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n African Journal for Physical Health Education, Recreation and Dance - Alcohol use among students at the University of Limpopo, South Africa : substance abuse

Supplement 1
  • ISSN : 1117-4315

Abstract

Alcohol use is highly prevalent among university students and is a major health concern for universities in many countries. The aim of this study was to determine the prevalence and patterns of alcohol use as well as the motives for alcohol use among health care science students at the Medunsa campus of the University of Limpopo, South Africa. Data was gathered by the use of self-administered questionnaire. The stratified cluster and probability sampling technique was used to obtain a sample of =142 respondents (female, 60%; =85) and male 40% (=57)), with a mean age of 21.7 years. The mean age of the group was 21.3 years. The prevalence of alcohol use among the participants was relatively low, where 23% (=32) of the sample consumed alcohol. Only 15% (=22) of the respondents were categorized as light drinkers, 3.5% (=5) moderate drinkers and 3.5% (=5) heavy drinkers. Respondents scored the lowest on the peer pressure motive for alcohol use (35.6%) and equal on the personal enjoyment and tension reduction category, both having mean scores of 39%, respectively. The Spearman's rho revealed statistically significant relationships among the different types of drinking categories and the following drinking motives; to experience a good time ( [32] = -.363, < .041), to feel good ( [32] = .354, < .047)., to cheer up ( [32] = .379, < .032) and to be at ease when blamed ( [32] = .366, < .039). The findings revealed the prevalence of alcohol use among health care science students at the University of Limpopo (Medunsa campus) to be exceptionally low, while social activity was the primary drinking motive.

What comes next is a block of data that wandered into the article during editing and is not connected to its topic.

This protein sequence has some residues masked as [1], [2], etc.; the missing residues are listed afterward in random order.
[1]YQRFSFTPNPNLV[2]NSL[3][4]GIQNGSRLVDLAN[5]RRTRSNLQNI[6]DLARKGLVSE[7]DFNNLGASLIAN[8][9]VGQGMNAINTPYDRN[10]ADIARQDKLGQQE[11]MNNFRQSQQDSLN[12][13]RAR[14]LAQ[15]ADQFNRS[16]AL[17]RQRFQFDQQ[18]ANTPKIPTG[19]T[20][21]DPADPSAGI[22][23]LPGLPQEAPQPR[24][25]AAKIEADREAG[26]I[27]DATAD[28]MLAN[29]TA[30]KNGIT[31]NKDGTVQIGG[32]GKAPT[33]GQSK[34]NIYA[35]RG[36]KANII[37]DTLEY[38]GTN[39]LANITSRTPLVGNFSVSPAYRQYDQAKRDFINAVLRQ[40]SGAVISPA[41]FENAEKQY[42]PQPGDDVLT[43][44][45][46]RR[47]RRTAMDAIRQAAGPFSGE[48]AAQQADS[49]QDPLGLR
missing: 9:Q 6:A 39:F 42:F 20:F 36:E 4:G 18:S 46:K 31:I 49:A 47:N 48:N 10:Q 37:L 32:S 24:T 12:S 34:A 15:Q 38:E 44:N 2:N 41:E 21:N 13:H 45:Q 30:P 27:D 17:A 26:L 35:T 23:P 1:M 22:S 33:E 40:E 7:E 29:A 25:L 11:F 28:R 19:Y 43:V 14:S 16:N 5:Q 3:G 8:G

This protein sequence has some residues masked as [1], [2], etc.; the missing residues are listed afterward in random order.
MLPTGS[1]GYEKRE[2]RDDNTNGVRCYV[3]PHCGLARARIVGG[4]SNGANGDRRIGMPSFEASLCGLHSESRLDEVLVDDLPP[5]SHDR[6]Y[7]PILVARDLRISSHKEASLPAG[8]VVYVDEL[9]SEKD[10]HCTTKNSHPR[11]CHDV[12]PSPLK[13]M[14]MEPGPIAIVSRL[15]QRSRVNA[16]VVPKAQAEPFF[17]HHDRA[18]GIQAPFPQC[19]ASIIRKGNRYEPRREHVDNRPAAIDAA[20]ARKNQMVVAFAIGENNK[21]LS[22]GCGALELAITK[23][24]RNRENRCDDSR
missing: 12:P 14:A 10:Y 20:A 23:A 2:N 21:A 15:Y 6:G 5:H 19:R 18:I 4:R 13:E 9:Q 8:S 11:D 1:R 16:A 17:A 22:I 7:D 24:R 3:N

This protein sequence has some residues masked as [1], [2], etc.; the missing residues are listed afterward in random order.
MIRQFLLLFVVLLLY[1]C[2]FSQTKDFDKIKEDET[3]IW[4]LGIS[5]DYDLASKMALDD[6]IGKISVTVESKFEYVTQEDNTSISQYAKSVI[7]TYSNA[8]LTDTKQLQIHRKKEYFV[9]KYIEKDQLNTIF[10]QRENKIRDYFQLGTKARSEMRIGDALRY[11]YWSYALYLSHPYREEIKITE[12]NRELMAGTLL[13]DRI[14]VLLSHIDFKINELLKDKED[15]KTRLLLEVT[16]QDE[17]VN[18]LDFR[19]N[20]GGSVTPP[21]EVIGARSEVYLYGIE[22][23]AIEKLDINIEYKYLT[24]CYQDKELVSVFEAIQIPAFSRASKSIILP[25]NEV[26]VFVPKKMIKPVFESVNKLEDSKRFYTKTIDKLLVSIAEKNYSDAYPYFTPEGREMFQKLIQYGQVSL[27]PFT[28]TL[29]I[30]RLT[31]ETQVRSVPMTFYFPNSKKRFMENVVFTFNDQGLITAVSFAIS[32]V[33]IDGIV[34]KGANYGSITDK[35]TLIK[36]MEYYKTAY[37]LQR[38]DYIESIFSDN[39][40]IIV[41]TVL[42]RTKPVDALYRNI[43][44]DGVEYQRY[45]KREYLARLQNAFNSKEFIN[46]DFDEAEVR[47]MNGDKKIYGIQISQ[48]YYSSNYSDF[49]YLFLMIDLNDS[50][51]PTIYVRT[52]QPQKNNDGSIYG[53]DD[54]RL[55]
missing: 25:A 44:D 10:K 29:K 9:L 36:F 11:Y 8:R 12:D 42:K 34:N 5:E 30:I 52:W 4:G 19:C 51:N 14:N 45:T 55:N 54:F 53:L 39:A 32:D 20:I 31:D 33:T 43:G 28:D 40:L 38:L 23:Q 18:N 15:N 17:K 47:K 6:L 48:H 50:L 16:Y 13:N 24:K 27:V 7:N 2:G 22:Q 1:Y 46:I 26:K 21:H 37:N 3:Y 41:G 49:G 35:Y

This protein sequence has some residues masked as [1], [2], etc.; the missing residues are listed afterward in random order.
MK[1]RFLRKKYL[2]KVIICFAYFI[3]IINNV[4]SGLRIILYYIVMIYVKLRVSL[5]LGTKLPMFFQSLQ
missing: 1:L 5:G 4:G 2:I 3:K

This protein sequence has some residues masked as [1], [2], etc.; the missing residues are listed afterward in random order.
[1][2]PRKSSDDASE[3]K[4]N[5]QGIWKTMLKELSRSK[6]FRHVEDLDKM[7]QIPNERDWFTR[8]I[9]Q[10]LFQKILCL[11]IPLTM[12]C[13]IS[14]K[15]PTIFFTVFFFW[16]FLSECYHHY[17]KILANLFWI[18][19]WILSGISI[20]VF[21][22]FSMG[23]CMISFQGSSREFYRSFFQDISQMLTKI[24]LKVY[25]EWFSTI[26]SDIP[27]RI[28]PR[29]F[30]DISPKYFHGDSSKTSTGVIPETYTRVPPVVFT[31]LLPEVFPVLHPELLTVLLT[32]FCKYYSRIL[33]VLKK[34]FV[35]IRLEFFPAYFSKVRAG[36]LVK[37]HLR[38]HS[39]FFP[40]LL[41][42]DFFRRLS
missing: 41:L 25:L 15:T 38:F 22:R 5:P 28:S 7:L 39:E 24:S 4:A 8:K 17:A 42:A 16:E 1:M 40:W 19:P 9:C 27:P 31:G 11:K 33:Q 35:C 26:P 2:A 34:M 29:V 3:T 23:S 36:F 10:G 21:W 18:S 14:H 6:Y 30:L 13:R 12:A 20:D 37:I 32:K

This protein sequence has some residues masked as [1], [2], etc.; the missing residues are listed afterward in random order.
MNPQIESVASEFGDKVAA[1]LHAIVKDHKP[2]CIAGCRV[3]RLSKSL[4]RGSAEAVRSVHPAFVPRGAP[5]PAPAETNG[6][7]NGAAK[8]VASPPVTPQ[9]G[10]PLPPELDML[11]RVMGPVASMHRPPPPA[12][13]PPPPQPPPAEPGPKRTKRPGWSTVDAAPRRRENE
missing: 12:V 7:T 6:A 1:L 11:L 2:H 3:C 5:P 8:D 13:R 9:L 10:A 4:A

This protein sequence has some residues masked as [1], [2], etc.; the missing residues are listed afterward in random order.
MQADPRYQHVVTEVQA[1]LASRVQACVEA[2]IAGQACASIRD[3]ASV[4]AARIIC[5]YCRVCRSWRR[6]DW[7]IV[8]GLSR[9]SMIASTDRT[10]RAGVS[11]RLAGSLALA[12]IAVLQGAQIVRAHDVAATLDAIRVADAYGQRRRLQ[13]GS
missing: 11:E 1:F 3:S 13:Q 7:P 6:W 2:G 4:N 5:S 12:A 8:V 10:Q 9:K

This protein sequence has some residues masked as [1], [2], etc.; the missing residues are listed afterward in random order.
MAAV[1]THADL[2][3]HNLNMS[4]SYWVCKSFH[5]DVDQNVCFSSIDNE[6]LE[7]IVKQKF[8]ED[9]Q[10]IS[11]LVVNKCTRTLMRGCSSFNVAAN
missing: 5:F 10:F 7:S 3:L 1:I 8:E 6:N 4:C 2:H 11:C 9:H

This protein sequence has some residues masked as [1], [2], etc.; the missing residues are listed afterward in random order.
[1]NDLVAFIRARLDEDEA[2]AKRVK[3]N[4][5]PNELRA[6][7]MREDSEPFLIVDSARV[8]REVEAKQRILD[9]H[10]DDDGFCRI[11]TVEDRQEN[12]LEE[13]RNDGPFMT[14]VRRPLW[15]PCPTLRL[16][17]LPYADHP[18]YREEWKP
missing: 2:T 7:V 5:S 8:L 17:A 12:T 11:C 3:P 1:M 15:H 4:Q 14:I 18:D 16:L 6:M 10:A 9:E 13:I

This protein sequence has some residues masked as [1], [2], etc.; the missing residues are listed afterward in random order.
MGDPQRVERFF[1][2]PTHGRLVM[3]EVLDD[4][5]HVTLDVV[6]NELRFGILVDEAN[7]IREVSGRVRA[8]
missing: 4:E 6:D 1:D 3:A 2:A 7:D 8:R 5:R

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/content/ajpherd/20/sup-1/EJC162263
2014-12-01
2019-09-15

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